#235 (comment): Formatting my HTTP/1.1 wrong there is just a bug. I don't have automated tests for my RFC draft.

#235 (comment):

  1. I don't see a way to enforce that the exchange-signing certificate is issued by the same CA as the origin's TLS certificate(s). These things are meant to be used offline without a connection to the TLS server.

  2. I intend CAs to follow the same procedures when issuing an exchange-signing certificate as they follow when issuing a TLS certificate, including CAA. Where would you expect to find a statement to that effect?

  3. Yes, previously discovered information about an origin should affect which certificates are accepted for signed exchanges.

  4. Yes, static key pins should restrict exchange-signing certificates.

#235 (comment): I'm working on the bit of the explainer that describes the SW and HTTP cache integration. Expect this by Friday. The rough sketch is that prefetch should only go through the physical URL's SW, but a navigation has an effective redirect to the logical URL, at which point that load goes through the logical URL's SW, with probably an extra attribute on the event notifying it that the content has been pre-populated.

#235 (comment): Note that online revocation checks don't work in either the offline or privacy-preserving prefetch use cases. We're handling certificate revocation using stapled OCSP responses and content revocation using the maximum signature lifetime (7 days, the same as OCSP, for now). If you want to revoke a particular exchange without revoking other exchanges signed by the same certificate, update its validityUrl to remove the signature and stop posting new signatures there. Clients willing to take a round-trip will notice the missing signature at the validityUrl, but offline clients will have to wait for whatever expiration you picked for the signature.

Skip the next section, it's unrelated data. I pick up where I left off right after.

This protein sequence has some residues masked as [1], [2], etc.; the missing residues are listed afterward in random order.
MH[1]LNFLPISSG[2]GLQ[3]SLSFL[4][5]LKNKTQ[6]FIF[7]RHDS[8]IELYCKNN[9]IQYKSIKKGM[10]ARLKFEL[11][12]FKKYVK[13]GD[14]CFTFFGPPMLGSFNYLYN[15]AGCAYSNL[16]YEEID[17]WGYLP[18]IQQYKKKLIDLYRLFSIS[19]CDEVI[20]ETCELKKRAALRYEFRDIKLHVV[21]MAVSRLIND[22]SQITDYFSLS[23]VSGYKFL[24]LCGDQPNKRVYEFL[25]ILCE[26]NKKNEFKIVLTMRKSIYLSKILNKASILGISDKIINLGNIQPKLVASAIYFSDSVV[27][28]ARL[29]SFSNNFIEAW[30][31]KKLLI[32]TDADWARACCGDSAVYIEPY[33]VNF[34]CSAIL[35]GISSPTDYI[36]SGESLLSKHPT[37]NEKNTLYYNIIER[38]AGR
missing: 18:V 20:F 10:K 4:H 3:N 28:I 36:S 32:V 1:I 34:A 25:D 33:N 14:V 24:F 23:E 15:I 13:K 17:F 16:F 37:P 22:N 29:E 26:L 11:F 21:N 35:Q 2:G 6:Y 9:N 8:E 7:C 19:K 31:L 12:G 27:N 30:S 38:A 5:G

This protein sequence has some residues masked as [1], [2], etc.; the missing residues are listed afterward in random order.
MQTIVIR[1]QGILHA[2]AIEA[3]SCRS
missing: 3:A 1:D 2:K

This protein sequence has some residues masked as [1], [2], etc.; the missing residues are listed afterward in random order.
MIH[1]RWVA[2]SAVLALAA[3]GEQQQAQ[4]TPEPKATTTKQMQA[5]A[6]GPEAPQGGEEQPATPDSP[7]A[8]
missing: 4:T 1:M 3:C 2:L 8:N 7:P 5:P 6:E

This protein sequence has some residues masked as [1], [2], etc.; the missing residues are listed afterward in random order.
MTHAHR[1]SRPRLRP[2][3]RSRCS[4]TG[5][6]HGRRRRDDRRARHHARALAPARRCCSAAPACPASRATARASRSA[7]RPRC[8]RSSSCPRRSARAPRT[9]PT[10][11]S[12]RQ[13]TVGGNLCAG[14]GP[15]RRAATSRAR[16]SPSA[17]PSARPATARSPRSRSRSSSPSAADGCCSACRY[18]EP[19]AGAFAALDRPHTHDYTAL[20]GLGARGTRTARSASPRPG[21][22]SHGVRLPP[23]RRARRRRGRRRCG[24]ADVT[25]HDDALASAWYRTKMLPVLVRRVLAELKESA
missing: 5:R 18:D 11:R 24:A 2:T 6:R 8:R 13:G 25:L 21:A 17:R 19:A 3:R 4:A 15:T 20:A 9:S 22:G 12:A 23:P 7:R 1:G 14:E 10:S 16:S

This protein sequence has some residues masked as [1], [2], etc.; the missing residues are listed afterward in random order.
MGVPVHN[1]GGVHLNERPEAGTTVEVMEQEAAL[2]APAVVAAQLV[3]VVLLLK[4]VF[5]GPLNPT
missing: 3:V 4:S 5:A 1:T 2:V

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plinss commented Apr 8, 2018

I'm available in general at 8am PDT, but I'll be on vacation on April 24th. April 17 or May 1 should work. BlinkOn is April 18-19 in case you want to get in specifically before or after that.

Ok, I'm traveling on April 17, so let's shoot for May 1 then.

#235 (comment): Public-Key-Pins, Strict-Transport-Security, and Expect-CT don't look like they can be used for replay attacks (downgrade for DoS, maybe, but that's different from the reason we block cookies), so I think I was right to skip them, although it's definitely possible that I missed other headers that I should have included. The summary of "stateful header field" isn't exactly right, but I haven't been able to think of a better one: suggestions are welcome.